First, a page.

Background: The COVID-19 pandemic might affect mental health. Data from population-representative panel surveys with multiple waves including pre-COVID data investigating risk and protective factors are still rare. Methods: In a stratified random sample of the German household population (n=6,684), we conducted survey-weighted multiple linear regressions to determine the association of various psychological risk and protective factors assessed between 2015 and 2020 with changes in psychological distress (PD; measured via PHQ-4) from pre-pandemic (average of 2016 and 2019) to peri-pandemic (both 2020 and 2021) time points. Control analyses on PD change between two pre-pandemic time points (2016 and 2019) were conducted. Regularized regressions were computed to inform on which factors were statistically most influential in the multicollinear setting. Results: PHQ-4 scores in 2020 (M=2.45) and 2021 (M=2.21) were elevated compared to 2019 (M=1.79). Several risk factors (catastrophizing, neuroticism, asking for instrumental support) and protective factors (perceived stress recovery, positive reappraisal, optimism) were identified for the peri-pandemic outcomes. Control analyses revealed that in pre-pandemic times, neuroticism and optimism were predominantly related to PD changes. Regularized regression mostly confirmed the results and highlighted perceived stress recovery as most consistent influential protective factor across peri-pandemic outcomes. Conclusions: We identified several psychological risk and protective factors related to PD outcomes during the COVID-19 pandemic. Comparison to pre-pandemic data stress the relevance of longitudinal assessments to potentially reconcile contradictory findings. Implications and suggestions for targeted prevention and intervention programs during highly stressful times such as pandemics are discussed.

Riepenhausen, A., Veer, I., Wackerhagen, C., Reppmann, Z., Köber, G., Ayuso-Mateos, J., et al. (2022). Coping with COVID: risk and resilience factors for mental health in a German representative panel study. PSYCHOLOGICAL MEDICINE, 1-11 [10.1017/S0033291722000563].

Coping with COVID: risk and resilience factors for mental health in a German representative panel study

Corrao, Giovanni;Monzio Compagnoni, Matteo;
2022

Abstract

Background: The COVID-19 pandemic might affect mental health. Data from population-representative panel surveys with multiple waves including pre-COVID data investigating risk and protective factors are still rare. Methods: In a stratified random sample of the German household population (n=6,684), we conducted survey-weighted multiple linear regressions to determine the association of various psychological risk and protective factors assessed between 2015 and 2020 with changes in psychological distress (PD; measured via PHQ-4) from pre-pandemic (average of 2016 and 2019) to peri-pandemic (both 2020 and 2021) time points. Control analyses on PD change between two pre-pandemic time points (2016 and 2019) were conducted. Regularized regressions were computed to inform on which factors were statistically most influential in the multicollinear setting. Results: PHQ-4 scores in 2020 (M=2.45) and 2021 (M=2.21) were elevated compared to 2019 (M=1.79). Several risk factors (catastrophizing, neuroticism, asking for instrumental support) and protective factors (perceived stress recovery, positive reappraisal, optimism) were identified for the peri-pandemic outcomes. Control analyses revealed that in pre-pandemic times, neuroticism and optimism were predominantly related to PD changes. Regularized regression mostly confirmed the results and highlighted perceived stress recovery as most consistent influential protective factor across peri-pandemic outcomes. Conclusions: We identified several psychological risk and protective factors related to PD outcomes during the COVID-19 pandemic. Comparison to pre-pandemic data stress the relevance of longitudinal assessments to potentially reconcile contradictory findings. Implications and suggestions for targeted prevention and intervention programs during highly stressful times such as pandemics are discussed.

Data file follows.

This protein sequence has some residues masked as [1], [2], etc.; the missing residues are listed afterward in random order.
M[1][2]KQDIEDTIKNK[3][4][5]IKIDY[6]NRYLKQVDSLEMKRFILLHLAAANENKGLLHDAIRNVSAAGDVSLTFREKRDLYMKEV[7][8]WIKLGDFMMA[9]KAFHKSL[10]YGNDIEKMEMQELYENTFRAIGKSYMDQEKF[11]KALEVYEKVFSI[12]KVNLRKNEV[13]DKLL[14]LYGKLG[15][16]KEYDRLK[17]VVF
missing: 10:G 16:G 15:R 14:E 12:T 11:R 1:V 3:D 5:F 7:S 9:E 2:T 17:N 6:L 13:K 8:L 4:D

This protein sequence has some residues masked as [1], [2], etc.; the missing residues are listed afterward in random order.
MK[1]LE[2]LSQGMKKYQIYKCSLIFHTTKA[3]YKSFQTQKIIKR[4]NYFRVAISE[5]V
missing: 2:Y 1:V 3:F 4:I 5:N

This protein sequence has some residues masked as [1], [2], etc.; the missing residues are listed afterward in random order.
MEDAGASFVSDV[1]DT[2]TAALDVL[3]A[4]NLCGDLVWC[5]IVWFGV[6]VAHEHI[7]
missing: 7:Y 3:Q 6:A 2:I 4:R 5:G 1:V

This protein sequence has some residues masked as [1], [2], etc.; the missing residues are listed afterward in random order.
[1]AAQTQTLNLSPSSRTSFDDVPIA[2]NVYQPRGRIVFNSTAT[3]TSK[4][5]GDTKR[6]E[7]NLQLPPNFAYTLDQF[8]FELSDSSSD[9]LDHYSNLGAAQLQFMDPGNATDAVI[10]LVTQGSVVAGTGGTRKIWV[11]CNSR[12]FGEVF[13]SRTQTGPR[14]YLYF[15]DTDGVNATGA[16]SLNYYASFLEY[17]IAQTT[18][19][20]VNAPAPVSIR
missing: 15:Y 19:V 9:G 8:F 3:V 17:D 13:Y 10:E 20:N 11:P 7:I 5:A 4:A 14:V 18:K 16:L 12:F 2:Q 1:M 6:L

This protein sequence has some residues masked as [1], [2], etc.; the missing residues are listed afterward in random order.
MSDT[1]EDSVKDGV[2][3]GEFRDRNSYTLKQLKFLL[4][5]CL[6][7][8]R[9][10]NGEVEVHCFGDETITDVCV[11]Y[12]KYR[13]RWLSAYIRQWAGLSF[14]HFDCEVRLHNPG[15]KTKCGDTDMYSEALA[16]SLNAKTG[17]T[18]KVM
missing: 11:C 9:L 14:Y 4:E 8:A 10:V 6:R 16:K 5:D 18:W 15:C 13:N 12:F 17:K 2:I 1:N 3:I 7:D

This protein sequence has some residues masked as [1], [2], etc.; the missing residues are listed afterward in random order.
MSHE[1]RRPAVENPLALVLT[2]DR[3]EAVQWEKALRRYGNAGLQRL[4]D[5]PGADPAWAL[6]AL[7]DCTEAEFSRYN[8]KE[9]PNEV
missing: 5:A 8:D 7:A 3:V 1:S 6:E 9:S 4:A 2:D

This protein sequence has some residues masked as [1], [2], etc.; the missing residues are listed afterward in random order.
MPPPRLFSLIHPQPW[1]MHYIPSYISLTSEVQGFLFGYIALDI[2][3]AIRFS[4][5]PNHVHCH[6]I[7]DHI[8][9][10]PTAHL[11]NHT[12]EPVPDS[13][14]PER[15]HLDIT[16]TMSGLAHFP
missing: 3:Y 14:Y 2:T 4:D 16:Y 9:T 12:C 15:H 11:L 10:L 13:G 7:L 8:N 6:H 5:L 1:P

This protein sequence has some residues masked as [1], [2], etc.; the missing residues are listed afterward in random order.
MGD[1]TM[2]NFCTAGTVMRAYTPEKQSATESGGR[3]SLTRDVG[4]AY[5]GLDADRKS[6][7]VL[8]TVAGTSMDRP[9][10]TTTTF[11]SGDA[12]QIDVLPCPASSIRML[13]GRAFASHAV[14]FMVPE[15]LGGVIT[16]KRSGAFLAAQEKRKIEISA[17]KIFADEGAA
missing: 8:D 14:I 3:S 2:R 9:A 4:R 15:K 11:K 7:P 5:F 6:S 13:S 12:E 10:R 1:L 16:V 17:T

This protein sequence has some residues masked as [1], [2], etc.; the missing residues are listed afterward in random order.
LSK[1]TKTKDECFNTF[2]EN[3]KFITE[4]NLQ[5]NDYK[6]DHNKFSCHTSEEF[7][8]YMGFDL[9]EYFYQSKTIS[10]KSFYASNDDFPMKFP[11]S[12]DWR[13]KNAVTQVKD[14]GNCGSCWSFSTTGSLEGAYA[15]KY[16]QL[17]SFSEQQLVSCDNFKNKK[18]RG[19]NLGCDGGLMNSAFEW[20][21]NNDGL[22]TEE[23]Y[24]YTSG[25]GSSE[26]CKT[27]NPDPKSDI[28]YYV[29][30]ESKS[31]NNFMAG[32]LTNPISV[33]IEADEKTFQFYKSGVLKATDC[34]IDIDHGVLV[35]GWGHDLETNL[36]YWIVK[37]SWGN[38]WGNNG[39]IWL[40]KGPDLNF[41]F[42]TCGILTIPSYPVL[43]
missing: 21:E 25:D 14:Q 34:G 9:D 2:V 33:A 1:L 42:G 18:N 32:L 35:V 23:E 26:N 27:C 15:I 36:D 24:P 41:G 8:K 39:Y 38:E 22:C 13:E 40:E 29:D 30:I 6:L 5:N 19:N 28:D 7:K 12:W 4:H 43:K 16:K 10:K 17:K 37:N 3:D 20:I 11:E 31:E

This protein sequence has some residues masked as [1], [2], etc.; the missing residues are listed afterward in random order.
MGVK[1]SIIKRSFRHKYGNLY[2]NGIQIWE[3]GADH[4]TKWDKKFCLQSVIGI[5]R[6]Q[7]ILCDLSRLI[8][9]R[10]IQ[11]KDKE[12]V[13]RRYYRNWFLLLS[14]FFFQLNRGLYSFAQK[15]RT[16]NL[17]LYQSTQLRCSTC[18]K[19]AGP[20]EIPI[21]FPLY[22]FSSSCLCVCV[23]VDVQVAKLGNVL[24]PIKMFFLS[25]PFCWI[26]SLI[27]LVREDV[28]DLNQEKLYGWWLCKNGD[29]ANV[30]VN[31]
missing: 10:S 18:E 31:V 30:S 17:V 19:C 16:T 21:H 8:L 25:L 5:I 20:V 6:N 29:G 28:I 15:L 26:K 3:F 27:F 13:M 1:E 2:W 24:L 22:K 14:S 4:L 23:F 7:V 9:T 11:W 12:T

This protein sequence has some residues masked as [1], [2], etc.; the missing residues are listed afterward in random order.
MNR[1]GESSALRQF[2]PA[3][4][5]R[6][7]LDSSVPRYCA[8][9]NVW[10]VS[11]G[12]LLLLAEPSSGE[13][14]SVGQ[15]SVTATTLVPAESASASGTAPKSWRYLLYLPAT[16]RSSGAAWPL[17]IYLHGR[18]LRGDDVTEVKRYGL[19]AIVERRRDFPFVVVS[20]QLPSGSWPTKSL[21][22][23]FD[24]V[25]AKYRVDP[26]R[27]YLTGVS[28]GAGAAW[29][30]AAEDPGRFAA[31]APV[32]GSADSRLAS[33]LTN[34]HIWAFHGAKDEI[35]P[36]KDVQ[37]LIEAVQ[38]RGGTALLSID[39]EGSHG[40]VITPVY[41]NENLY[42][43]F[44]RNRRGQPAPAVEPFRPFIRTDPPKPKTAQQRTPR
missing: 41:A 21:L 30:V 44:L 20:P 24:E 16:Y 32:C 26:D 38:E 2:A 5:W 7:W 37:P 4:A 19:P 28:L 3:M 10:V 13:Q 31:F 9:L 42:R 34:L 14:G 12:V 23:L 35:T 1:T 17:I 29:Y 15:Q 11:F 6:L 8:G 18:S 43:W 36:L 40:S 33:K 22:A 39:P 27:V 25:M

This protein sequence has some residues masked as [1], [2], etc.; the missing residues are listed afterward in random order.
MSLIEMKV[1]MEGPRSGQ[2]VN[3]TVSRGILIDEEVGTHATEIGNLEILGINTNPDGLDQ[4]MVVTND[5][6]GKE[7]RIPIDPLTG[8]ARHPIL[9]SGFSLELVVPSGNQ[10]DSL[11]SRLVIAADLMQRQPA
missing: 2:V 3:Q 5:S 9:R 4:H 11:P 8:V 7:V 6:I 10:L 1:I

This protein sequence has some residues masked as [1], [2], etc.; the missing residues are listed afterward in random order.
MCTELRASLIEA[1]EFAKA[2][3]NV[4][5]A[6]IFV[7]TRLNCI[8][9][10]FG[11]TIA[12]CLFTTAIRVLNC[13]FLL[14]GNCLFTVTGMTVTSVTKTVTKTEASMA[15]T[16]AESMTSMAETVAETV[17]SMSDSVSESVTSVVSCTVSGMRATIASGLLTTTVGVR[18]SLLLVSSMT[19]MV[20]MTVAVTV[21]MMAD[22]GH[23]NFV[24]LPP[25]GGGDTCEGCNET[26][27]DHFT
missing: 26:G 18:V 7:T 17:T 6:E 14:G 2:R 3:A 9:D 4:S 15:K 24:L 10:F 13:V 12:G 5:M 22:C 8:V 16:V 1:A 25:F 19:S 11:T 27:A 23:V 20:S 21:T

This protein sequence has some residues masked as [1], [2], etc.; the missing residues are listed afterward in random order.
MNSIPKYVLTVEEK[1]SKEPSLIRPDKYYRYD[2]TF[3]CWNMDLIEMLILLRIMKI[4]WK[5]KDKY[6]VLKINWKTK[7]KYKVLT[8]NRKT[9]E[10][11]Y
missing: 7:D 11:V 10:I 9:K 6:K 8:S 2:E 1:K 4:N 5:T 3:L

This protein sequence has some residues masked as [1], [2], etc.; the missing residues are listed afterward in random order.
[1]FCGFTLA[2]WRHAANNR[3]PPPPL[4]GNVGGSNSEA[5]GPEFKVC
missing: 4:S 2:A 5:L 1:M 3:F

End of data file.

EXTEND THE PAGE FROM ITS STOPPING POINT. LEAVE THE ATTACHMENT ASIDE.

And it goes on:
Articolo in rivista - Articolo scientifico
Covid-19; Mental health; Psychological distress; Resilience; Risk factors;
English
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11
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Riepenhausen, A., Veer, I., Wackerhagen, C., Reppmann, Z., Köber, G., Ayuso-Mateos, J., et al. (2022). Coping with COVID: risk and resilience factors for mental health in a German representative panel study. PSYCHOLOGICAL MEDICINE, 1-11 [10.1017/S0033291722000563].
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Utilizza questo identificativo per citare o creare un link a questo documento: https://hdl.handle.net/10281/363851
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